A plain bibb compression faucet for lead pipe, with flange and thimble is shown in Fig. 187, and a hose-bibb compression faucet with flange and thimble in Fig. 188.

A plaih-bibb compression faucet with shoulder for iron pipe is shown in Fig. 189, and a hosebibb compression faucet with shoulder for iron pipe in Fig. 190.

Faucets 219

Fig. 169.

Fig. 191 shows a plain bibb compression faucet with flange and inside thread for iron pipe and Fig. 192 a hose-bibb compression faucet with flange and inside thread for iron pipe.

A plain bibb L-handle ground faucet with

Faucets 220

Fig. 170.

Faucets 221

Pig. 171.

Faucets 222

Fig. 172.

Faucets 223

Fig. 173.

Faucets 224

Fig. 174.

Faucets 225

Fig. 175.

Faucets 226

Fig. 176.

Faucets 227

Fig. 177.

Faucets 228

Fig. 178.

Faucets 229

Fig. 179.

Faucets 230

Pig. 180.

Faucets 231

Fig. 181.

Faucets 232

Fig. 182.

Faucets 233

Fig. 183.

Faucets 234

Fig. 184.

Faucets 235

Fig. 185.

Faucets 236

Fig. 186.

Faucets 237

Fig. 187.

Faucets 238

Fig. 188.

Faucets 239

Fig. 189.

Faucets 240

Fig. 190.

shoulder for iron pipe is illustrated in Fig. 193, and a hose-bibb L-handle ground faucet with shoulder for iron pipe in Fig. 194.

Faucets 241

Fig. 191.

Faucets 242

Fig. 192.

Faucets 243

Fig. 193.

A plain bibb L-handle ground faucet for lead pipe is shown in Fig. 195, and a hose-bibb L-handle ground faucet for lead pipe in Fig. 196.

Faucets 244

Fig. 194.

Faucets 245

Fig. 195.

Faucets 246

Fig. 196,

Self-closing Faucet. Self-closing faucets are fitted with either a torsion or a compression form of spring, which always holds the valve on its seat, except when in use, and then it must be held up by the hand which acts against the spring through a T or L-handled lever, and when released the spring by its own pressure closes the valve against the flow of the water. The advantages of a self-closing faucet are to prevent the overflowing of washbowls, bathtubs, sinks and other fixtures. The water cannot be left running when the self-closing style is used, as when they are released by the hand, the pressure of the spring immediately closes the valve and shuts off the water. One style of self-closing bibb cock is shown in Fig. 197. The details of construction are very clearly shown in the drawing. The valve has a square thread of very quick pitch upon its stem, which is surrounded by a torsion spring, one end of which is attached to the head of the valve and the other to the under side of the threaded cap or cover of the faucet. Upon turning the valve by means of the T-handle on its outer and upper end the valve is raised from its seat by the action of the screw. At the same time the spring is compressed, upon releasing the handle the spring brings the valve back upon its seat.

Bibb and Stop-Cocks. A Fuller plain bibb cock with shoulder for iron pipe is shown in Fig. 198, and a Fuller hose-bibb cock with shoulder for iron pipe is shown in Fig. 199.

Faucets 247

Fig. 197.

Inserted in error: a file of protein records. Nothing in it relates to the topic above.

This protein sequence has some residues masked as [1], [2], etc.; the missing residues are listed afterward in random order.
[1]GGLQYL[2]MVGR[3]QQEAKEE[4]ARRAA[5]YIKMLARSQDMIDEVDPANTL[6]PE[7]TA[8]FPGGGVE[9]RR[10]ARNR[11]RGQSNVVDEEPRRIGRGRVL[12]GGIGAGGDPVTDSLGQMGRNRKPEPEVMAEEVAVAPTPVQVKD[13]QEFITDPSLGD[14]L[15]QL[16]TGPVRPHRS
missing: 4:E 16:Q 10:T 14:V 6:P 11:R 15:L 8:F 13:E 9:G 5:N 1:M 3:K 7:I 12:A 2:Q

Fig. 200 illustrates a Fuller plain bibb cock with flange and iron pipe thread, and Fig. 201 a Fuller hose-bibb with flange and iron pipe thread.

A Fuller plain bibb cock with flange and inside thread for iron pipe is shown in Fig. 202, and a Fuller hose-bibb with flange and inside thread for iron pipe in Fig. 203.

Faucets 248

Fig. 198.

Faucets 249

Fig. 199.

Faucets 250

Fig. 200.

Faucets 251

Fig. 201.

Faucets 252

Fig. 202.

Faucets 253

Fig. 203.

Different styles of Fuller basin cocks are shown in Figs.' 204, 205, 206 and 207. Self-clos-

Faucets 254

Fig. 204.

Faucets 255

Fig. 205.

Faucets 256

Fig. 206.

Faucets 257

Fig. 207.

ing basin cocks are shown in Figs. 208 and 209, the one shown in Fig. 208 is to be connected to the slab and the one in Fig. 209 to the back of the wash basin. An L-handle stop-cock for lead pipe is shown in Fig. 210, and an L-handle stop-cock for lead pipe with check and waste in Fig. 211.

Faucets 258

Fig. 208.

Faucets 259

Fig. 209.

A T-handle straight-way stop-cock for lead pipe is shown in Fig. 212, and also an L-handle straight-way stop-cock for lead pipe with check and waste in Fig. 213.

Faucets 260

Fig. 210.

Faucets 261

Fig. 211.

Faucets 262

Fig. 212.

A T-handle round-way stop-cock for iron pipe is shown in Fig. 214, and also a T-handle round-way stop-cock with check and waste.

Faucets 263

Fig. 213.

Faucets 264Faucets 265

Fig. 214.

An L-handle straight-way stop-cock for iron pipe is shown in Fig. 215, and also an L-handle straight-way cock with check and waste for iron pipe.

An L-handle round-way stop-cock for iron pipe is illustrated in Fig. 216, and also an L-handle round-way stop-cock with check and waste.

A semi-finished T-handle stop-cock for iron pipe is shown in Fig. 217, also a semi-finished

Faucets 266

Fig. 215.

Faucets 267

Fig. 216.

Faucets 268

Fig. 217.

T-handle stop-cock for iron pipe with check and waste.

A semi-finished L-handle stop-cock for iron pipe is shown in Fig. 218, and a semi-finished L-handled stop-cock with check and waste in Fig. 219.

Faucets 269

Fig. 218.

Faucets 270

Fig. 219.

A T-handle straight-way stop-cock for iron pipe is shown in Fig. 220; also a T-handle straight-way stop-cock with check and waste.

Boiler and Water-back Fittings. The best pipe to use for boiler and water-back connections is brass, with fittings of the same material having threaded joints. A soldered joint should not be used in these connections, and where unions are to be used they should be ground-joint unions, that is, without packing. Lead pipe is too soft for this purpose; and further will not stand the high temperature which the water in these connections sometimes attains. Wrought-iron pipe will either rust solidly, or be honey-combed and cut to pieces by the action of the water in a very little while.

Faucets 271

Fig. 220.

Boiler fittings are shown in Figs. 221 and 222, and water-back connections in Figs. 223 and 224.